thooyork thooyork - 1 year ago 131
Javascript Question

Can redux be seen as a pub/sub or observer pattern?

I'm just trying to get my head around react.js, that being said, I just finished a few tutorials on the web.

I am completely new to redux, which is part of some video tutorials I watched. The more I dive into it, the less it makes sense to me in terms of redux replacing the initial idea of react.js. In react a component has its own state which can be passed down via props, to keep the workflow from top to bottom.

With redux we now try to make the whole application state global and we have to define actions to manipulate that (global) state, so what are these actions other than a "normal" javascript pub/sub or observer pattern? Or maybe I am getting it wrong? - Clarification would be highly appreciated.

Answer Source

Redux is not supposed to "replace the initial idea of react.js", think of it more like a library to managed shared state between components and to coordinate state mutations. Redux does use a pub/sub pattern indeed, see the store methods here: You'll find a subscribe method that is used by components to subscribe to changes in the state tree. Normally you don't use store.subscribe directly, as the Redux-React bindings (Redux connect basically) do that for you. You can check out the actual implementation here, it's not that complicated to follow (in fact to me that's the main benefit of Redux over other Flux implementations):

That code, apart from subscribing to the changes emitted by the store, it also perform some optimisations, such as passing new props to the component (and hence triggering a re-render) only if it's really needed.

Consider also that it's perfectly fine to keep using the components internal state together with Redux. You can use the internal state to store state you don't need/want to share with other components.

You see the need of something like Redux when you have a more complicated application, with top-level components that need to talk to each other (actions) and somehow share some state.

Actions in Redux are by default just POJO (plain old javascript objects), you can think of them as "events" that you often dispatch in response to user-triggered actions (e.g. user clicked on a button), but you're not limited to that, you can dispatch an action from wherever you want). The Redux store listens for these actions and call the reducers (pure functions) passing the action object you dispatched. Reducers see all the actions and if needed they can return a new, updated state for the slice of state they manage. In this sense, a reducer is a function that processes the actions and updates the state as needed. In turn, when a reducer updates the state (by returning a new copy of the state), connected components (subscribed to the changes in the state) will be passed new props and will re-render to reflect the changes.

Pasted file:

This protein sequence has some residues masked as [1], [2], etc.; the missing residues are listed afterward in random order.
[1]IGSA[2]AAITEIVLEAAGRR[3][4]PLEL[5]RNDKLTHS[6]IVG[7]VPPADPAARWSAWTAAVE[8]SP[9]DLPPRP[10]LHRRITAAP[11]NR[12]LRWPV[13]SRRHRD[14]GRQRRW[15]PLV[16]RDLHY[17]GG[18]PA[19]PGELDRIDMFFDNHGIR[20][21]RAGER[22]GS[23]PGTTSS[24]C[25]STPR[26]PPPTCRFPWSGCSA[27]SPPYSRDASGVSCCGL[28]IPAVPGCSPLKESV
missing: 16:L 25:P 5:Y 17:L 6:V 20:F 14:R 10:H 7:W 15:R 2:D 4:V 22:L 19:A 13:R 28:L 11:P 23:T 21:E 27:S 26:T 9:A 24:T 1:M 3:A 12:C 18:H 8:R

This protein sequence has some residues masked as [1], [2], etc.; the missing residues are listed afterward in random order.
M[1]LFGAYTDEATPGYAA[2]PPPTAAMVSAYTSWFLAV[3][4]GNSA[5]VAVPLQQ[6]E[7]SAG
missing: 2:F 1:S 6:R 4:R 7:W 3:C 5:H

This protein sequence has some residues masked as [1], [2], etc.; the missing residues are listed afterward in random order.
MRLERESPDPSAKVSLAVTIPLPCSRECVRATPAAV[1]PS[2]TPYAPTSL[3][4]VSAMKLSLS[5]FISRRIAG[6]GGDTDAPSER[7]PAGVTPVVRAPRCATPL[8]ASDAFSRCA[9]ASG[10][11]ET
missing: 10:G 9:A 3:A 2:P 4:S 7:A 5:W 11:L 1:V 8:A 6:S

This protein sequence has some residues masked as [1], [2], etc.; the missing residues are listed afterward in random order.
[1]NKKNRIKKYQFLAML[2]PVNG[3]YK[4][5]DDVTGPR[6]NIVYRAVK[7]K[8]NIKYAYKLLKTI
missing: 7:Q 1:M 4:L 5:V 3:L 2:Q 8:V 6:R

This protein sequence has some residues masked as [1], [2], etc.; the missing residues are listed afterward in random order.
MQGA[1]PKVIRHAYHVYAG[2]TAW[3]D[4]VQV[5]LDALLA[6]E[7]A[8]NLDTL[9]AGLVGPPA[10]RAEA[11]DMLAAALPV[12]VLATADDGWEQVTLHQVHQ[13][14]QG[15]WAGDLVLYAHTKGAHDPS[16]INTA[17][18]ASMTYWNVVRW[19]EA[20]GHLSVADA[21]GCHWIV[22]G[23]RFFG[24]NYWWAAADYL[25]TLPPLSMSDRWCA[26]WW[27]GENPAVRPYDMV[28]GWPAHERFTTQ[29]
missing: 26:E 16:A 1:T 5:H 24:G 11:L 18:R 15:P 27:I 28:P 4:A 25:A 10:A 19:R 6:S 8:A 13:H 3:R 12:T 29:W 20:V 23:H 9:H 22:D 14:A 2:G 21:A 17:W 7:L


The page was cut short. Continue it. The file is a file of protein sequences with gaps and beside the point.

Sometimes, dispatching just plain js objects is not enough and you need more control. That becomes clear when you need to perform more complicated logic, let's say you need to update a counter in the state based on the response from an AJAX call. With redux-thunk you can dispatch functions (as opposed to just plain objects). By dispatching a function, you're effectively implementing the inversion of control pattern in a very simple way. You action becomes a "recipe" (contained in the function) and not just a simple statement (with a POJO action).

Why just POJOs supported "out of the box", for actions, why isn't there a base Action class or something? Mainly because there's no need for that. A simple object (considered as a bag for values basically) with a type property is all you really need, it's basically the simplest possible interface. You can consider this to be programming against an interface (the action) instead of an implementation.

Why a global state is better, instead of each component managing its own state? Mainly because managing the state is actually the hardest part of a non-trivial js app. By using Redux, you extract all that logic from the UI layer, making it easier to test. In fact, you should ideally be able test all the real "business logic" of a Redux app without even rendering a single component.

Components become "dumber" and "purer" as they just render what they are told to do. "Purer" here means that because they don't hold any state, what you see rendered just depends on the inputs (read "props") at any given point in time, and not by any history, hence "stateless".

Having the state as a single, json serialisable object also makes it easy to debug, to snapshot it and send/restore from a server or local storage.

Recommended from our users: Dynamic Network Monitoring from WhatsUp Gold from IPSwitch. Free Download